The team has already improved the control of these qubits to an accuracy of above 99% and established the world record for how long quantum information can be stored in the solid state.
The method of qubit control demonstrated here fulfills all the practical requirements for a large-scale quantum computer, because control gates can be applied simultaneously to arbitrarily many qubits while requiring only one CW microwave source together with inexpensive multichannel baseband pulse generators.
Electron wave in a phosphorus atom, distorted by a local electric field.
Electric field dependence of electron and nuclear energy states. (A) False-colored scanning electron microscope image of a device similar to the one used in the experiment. Blue, microwave (MW) antenna; yellow, gates used to induce the SET charge sensor under the SiO2 insulator; pink, A-gates, comprising gates labeled Donor Fast (DF), Donor Slow (DS), and Top Gate AC (TGAC). These gates are used to tune the potential and electric field at the donor location. (B) Electron wavefunction of a donor under an electrostatic gate. A positive voltage applied to the gate attracts the electron toward the Si-SiO2 interface. For illustration purposes, the wavefunction distortion is largely exaggerated as compared to the actual effect taking place in the experiment. (C) Energy level diagram of the neutral e−-31P system. Gate-controlled distortion of the electron wavefunction modifies A and γe, shifting the ESR νe1 and νe2, and the NMR νn1 and νn2 transition frequencies.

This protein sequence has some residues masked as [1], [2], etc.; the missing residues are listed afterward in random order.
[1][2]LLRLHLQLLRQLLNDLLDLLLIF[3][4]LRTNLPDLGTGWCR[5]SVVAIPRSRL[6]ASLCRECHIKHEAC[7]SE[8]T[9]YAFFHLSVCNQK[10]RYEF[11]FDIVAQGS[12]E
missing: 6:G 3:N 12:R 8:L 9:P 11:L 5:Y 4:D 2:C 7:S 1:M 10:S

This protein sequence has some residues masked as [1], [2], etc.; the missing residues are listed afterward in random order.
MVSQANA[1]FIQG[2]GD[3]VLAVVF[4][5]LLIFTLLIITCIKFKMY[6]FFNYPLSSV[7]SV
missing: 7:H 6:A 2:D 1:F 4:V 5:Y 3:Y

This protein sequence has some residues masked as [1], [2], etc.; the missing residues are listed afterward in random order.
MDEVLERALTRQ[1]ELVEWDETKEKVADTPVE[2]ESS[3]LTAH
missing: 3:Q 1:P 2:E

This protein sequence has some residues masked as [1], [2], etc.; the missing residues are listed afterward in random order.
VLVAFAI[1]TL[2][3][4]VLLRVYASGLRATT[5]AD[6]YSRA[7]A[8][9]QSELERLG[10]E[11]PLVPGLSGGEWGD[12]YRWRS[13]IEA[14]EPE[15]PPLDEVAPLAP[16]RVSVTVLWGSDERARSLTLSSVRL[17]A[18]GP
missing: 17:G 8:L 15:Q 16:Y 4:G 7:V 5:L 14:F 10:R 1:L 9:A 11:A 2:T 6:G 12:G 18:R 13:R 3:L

“We demonstrated that a highly coherent qubit, like the spin of a single phosphorus atom in isotopically enriched silicon, can be controlled using electric fields, instead of using pulses of oscillating magnetic fields,” explained UNSW’s Dr Arne Laucht, post-doctoral researcher and lead author of the study.
Associate Professor Morello said the method works by distorting the shape of the electron cloud attached to the atom, using a very localized electric field.
“This distortion at the atomic level has the effect of modifying the frequency at which the electron responds.
“Therefore, we can selectively choose which qubit to operate. It’s a bit like selecting which radio station we tune to, by turning a simple knob. Here, the ‘knob’ is the voltage applied to a small electrode placed above the atom.”
The findings suggest that it would be possible to locally control individual qubits with electric fields in a large-scale quantum computer using only inexpensive voltage generators, rather than the expensive high-frequency microwave sources.
Moreover, this specific type of quantum bit can be manufactured using a similar technology to that employed for the production of everyday computers, drastically reducing the time and cost of development.
The device used in this experiment was fabricated at the NSW node of the Australian National Fabrication Facility, in collaboration with the group led by UNSW Scientia Professor Andrew Dzurak.
Key to the success of this electrical control method is the placement of the qubits inside a thin layer of specially purified silicon, containing only the silicon-28 isotope.
“This isotope is perfectly non-magnetic and, unlike those in naturally occurring silicon, does not disturb the quantum bit,” Associate Professor Morello said.
Large-scale quantum computers must be built upon quantum bits that are both highly coherent and locally controllable. We demonstrate the quantum control of the electron and the nuclear spin of a single 31P atom in silicon, using a continuous microwave magnetic field together with nanoscale electrostatic gates. The qubits are tuned into resonance with the microwave field by a local change in electric field, which induces a Stark shift of the qubit energies. This method, known as A-gate control, preserves the excellent coherence times and gate fidelities of isolated spins, and can be extended to arbitrarily many qubits without requiring multiple microwave sources.
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